Below, we organized more recommendations from experts on how we can fight COVID-related learning loss.
Access to Technology
The NWEA recommends targeted investments to help narrow the digital divide. The report says providing increased access to the internet and technology...can address more nuanced instructional challenges like differentiation, accessibility, and special education needs.” We must invest in accessible technology and programs for all students. For example, the New Orleans Parish School Board approved emergency funding to support the purchase of wireless hotspots and laptops for students without reliable access to learning technology.
If there isn’t help available from the state and district level, many national internet providers are making their services free or subsidized for low-income families and students. Here’s a roundup of the top providers and information for gaining internet access.
Chances are that if you ask a student about summer school, they may respond unfavorably. Why would I want to go to school during my break? When you bring it up with parents, they worry about remediation and if their children are falling behind. More often than not, summer school is mistakenly seen as punishment! The truth is, summer learning programs can be impactful, enriching, and fun. Free, widely-accessible summer school and activities are going to be necessary for keeping learning loss from worsening.
Whether implemented at a district level or offered through private institutions, all students will benefit from more structured education ahead of a return in the fall.
Major education companies across the country responded swiftly to school closures and made their resources available online for free or at a reduced cost. Here’s a list of over a dozen learning supplements serving students in Kindergarten through college in all core subjects. Highlights include:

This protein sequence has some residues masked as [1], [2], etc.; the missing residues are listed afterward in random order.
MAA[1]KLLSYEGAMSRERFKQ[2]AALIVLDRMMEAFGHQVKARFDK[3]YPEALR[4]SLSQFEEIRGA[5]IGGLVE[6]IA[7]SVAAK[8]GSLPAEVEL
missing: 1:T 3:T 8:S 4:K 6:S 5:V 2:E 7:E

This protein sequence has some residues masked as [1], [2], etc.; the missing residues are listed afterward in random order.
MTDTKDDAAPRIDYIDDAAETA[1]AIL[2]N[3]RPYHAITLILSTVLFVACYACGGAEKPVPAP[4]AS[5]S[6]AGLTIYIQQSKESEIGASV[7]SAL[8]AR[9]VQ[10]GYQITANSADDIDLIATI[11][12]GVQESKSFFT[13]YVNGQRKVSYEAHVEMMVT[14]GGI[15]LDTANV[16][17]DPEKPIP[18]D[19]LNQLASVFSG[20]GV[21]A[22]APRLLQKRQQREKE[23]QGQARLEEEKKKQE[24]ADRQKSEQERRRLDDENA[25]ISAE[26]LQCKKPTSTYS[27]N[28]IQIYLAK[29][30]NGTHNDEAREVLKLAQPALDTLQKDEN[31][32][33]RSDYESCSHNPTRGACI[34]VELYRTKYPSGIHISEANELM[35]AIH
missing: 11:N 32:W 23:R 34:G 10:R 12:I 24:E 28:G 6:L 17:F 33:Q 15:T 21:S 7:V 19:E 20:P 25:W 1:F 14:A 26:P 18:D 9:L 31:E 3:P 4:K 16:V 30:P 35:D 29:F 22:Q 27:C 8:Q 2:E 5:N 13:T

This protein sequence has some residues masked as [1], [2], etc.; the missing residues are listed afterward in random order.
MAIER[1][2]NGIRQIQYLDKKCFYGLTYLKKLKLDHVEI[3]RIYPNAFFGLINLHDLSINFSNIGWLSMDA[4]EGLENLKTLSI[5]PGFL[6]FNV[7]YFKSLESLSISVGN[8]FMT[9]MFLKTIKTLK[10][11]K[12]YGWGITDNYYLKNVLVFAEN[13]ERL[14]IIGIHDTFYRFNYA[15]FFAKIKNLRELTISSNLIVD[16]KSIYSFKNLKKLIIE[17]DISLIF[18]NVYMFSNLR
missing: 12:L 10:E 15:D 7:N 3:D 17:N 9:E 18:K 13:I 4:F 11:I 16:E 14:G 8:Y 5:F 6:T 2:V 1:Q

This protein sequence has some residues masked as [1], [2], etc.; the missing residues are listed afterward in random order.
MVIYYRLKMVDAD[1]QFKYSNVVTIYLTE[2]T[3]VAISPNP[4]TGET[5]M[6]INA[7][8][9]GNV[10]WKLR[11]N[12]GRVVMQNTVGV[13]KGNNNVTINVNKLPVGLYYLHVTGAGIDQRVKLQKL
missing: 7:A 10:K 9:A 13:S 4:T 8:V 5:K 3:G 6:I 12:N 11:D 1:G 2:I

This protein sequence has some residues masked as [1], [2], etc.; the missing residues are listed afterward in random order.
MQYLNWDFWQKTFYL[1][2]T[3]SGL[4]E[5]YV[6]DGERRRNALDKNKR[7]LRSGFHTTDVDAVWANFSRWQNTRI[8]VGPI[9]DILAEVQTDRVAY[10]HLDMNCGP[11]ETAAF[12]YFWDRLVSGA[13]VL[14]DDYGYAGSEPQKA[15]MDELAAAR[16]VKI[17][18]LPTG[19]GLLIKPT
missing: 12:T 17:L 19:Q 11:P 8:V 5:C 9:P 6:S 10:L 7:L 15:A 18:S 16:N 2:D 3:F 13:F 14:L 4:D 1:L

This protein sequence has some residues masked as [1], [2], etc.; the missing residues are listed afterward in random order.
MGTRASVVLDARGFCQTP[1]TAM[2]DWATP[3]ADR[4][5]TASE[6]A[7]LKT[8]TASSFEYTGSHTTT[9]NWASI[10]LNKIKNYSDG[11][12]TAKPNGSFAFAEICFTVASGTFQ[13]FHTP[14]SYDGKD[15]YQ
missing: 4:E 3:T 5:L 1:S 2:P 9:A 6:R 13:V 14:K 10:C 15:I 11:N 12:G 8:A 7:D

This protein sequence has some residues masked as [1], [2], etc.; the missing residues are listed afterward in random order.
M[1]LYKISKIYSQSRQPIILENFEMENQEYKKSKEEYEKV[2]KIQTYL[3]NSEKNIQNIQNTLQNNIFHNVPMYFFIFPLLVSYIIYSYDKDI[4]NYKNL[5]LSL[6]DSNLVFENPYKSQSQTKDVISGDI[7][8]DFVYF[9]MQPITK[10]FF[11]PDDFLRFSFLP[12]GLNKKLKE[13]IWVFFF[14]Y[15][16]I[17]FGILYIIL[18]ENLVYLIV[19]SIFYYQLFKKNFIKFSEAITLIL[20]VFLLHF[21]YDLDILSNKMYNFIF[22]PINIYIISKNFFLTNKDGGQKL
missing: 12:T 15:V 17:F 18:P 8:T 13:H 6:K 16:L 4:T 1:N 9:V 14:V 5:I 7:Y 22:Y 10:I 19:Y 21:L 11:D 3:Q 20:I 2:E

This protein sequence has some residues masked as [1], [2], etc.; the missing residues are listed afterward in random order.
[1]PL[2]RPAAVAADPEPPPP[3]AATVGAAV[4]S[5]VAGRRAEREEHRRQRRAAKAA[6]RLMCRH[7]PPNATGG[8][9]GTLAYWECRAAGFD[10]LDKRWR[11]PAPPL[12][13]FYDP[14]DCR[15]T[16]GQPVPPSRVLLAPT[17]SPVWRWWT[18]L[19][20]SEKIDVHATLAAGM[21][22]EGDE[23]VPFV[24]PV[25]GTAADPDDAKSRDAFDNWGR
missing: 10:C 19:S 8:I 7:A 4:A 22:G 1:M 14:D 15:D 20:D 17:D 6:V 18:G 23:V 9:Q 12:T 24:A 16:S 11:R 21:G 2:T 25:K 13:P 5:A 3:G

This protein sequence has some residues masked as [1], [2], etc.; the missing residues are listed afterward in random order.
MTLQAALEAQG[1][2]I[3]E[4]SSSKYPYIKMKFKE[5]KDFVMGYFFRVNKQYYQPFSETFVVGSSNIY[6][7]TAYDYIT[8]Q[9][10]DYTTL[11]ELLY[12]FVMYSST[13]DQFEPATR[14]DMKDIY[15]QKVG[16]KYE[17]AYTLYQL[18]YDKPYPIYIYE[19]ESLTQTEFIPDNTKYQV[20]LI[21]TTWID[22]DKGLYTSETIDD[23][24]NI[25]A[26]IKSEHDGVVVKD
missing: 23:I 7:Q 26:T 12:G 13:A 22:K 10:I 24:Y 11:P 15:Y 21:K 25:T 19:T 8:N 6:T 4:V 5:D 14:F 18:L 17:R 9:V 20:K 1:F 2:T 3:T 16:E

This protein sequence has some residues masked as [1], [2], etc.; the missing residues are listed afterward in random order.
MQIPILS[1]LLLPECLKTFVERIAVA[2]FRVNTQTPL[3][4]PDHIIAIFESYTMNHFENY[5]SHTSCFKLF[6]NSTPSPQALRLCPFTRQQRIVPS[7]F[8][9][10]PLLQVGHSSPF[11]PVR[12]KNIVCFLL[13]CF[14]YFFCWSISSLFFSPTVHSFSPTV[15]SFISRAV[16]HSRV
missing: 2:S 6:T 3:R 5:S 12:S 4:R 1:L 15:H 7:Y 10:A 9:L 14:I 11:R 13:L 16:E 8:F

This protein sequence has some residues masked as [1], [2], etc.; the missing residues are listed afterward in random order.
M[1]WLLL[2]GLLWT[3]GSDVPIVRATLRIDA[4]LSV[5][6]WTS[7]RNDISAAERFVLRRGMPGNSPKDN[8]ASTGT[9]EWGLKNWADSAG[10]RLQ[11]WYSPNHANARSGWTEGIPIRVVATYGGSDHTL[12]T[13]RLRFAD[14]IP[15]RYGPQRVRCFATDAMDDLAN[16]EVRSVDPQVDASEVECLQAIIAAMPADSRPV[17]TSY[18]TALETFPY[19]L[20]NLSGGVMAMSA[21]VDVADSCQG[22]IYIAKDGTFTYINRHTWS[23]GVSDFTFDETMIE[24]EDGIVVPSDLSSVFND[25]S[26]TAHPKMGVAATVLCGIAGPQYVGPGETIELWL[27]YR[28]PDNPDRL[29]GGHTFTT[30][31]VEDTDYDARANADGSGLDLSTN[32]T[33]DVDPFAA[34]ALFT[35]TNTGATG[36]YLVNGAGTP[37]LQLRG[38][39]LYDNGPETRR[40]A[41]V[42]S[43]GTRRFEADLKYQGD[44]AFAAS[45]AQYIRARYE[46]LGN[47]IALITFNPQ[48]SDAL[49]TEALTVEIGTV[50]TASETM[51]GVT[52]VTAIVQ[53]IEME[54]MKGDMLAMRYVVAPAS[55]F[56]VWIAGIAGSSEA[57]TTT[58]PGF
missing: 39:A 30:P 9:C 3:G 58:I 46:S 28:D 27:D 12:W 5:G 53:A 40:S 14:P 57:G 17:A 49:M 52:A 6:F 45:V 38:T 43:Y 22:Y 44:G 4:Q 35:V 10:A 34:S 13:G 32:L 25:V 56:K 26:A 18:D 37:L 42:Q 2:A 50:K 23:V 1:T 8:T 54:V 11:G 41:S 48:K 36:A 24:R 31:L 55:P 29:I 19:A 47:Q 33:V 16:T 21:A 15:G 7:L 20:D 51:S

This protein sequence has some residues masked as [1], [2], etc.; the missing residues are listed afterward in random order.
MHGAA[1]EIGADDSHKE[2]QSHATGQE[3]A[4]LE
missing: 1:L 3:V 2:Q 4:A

- McGraw Hill virtual textbooks and practice packets for math, science, language arts, and social studies
- CK-12 virtual textbooks, videos, and quizzes on subjects including sociology and languages
- Curriculum Associates downloadable practice packets and at-home learning guides in English and Spanish
- Mindful.org meditation exercises to help students and families build healthy social-emotional routines
When Will School Come Back?
No one knows when the new school year will start or if summer school can take place in person. California’s government remains hopeful for a 2020-2021 academic school year that starts early in July, with students returning to classrooms after six months away. New York Times science and health reporter Donald G. McNeil predicts that schools may begin experimenting with reduced class sizes and staggered scheduling. Half of a student body may spend two weeks at school while the other half learns at home. Then, they will switch in the following weeks.
It’s too early to tell what will happen across the United States. Though it can be difficult to find light in the darkness as we experience a global hardship, there is an opportunity here to rethink modern education. Particularly, the chance to invest in equitable solutions that provide equal opportunity for all our students.
Yup for Schools brings math learning to students at scale. Get in touch here to learn more about how Yup is empowering students in this difficult time!